If the MDN crew can compile a list of functions that only the Apple Watch can do out of the gate, then maybe I will change my mind, but this looks to me more like a niche fashion play more than a mainstream smash success.

            3. As I said before, this isn’t the first time Apple enters an existing market and redefines it. They did it with the iPod (where market was dominated by Rio, and existed for at least two years), they did it with the iPhone (where market existed for almost a decade, and went through many generations — remember Windows CE / Pocket PC, Windows Mobile?), and they did it with the iPad (where market was dominated by Microsoft, and existed for almost a decade).

              But in the end, yes, we shall see.You may have your reasons to be skeptical, but in my opinion, they are feeble. It seems that Apple has a rather consistent track record of going for a new market (for them) where existing players already have (at least) a beach head, and then profoundly re-defining it. If we were to quantify the likelihood based on the available information, objective assessment would be 90-10 that Apple Watch would succeed.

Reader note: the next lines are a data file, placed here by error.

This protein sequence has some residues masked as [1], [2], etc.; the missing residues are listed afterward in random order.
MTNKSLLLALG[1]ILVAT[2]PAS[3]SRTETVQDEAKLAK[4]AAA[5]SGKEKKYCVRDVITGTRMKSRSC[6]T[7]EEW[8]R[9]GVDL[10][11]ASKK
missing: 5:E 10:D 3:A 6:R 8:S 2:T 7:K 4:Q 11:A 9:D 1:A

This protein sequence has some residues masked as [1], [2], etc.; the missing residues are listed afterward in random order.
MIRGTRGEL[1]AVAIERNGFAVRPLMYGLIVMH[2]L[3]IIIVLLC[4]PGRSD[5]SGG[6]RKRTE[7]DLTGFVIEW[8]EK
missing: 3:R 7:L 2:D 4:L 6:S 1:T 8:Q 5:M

1. I keep hearing about Apple’s slow movement into large smartphone displays, but yet if you look at overall smartphone sales on a global basis, the majority of users do not own over-sized smartphones. In my opinion, I think Apple only missed a relatively small percentage of users. Apple was never doing that badly in iPhone sales. Apple simply didn’t have enough smartphones at lower price points than rivals. It has never been Apple’s goal to own highest market share and I hope it never will be even from my own perspective as a shareholder.

  1. Agreed with above poster- Cramer is a clown who pimped the market right into the market crash of 2007-8.

    Have owned Apple stock for quite a while now and sold some during the huge run up in price (when it was above $400/share I cashed out enough to reward myself with a nice new car with stock I bought for a pittance in 2001) but have otherwise held. Have not bought since it was about the low-mid $300s/share but plan to hold on to what I have.

  2. Let me tell you a little AAPL story… In Jan 2009 I was sitting at the kitchen table going through the mail. There were 3 loan offers from credit card companies at 0% for 12 months. Totaled $50,000. I cashed in on all of them and bought AAPL, from $89/sh to $109/sh. One year later I sold enough to pay VISA back, pay taxes on the gains, and kept 200 shares. Free & clear. You could say I kept the faith.

Reader Feedback

This site uses Akismet to reduce spam. Learn how your comment data is processed.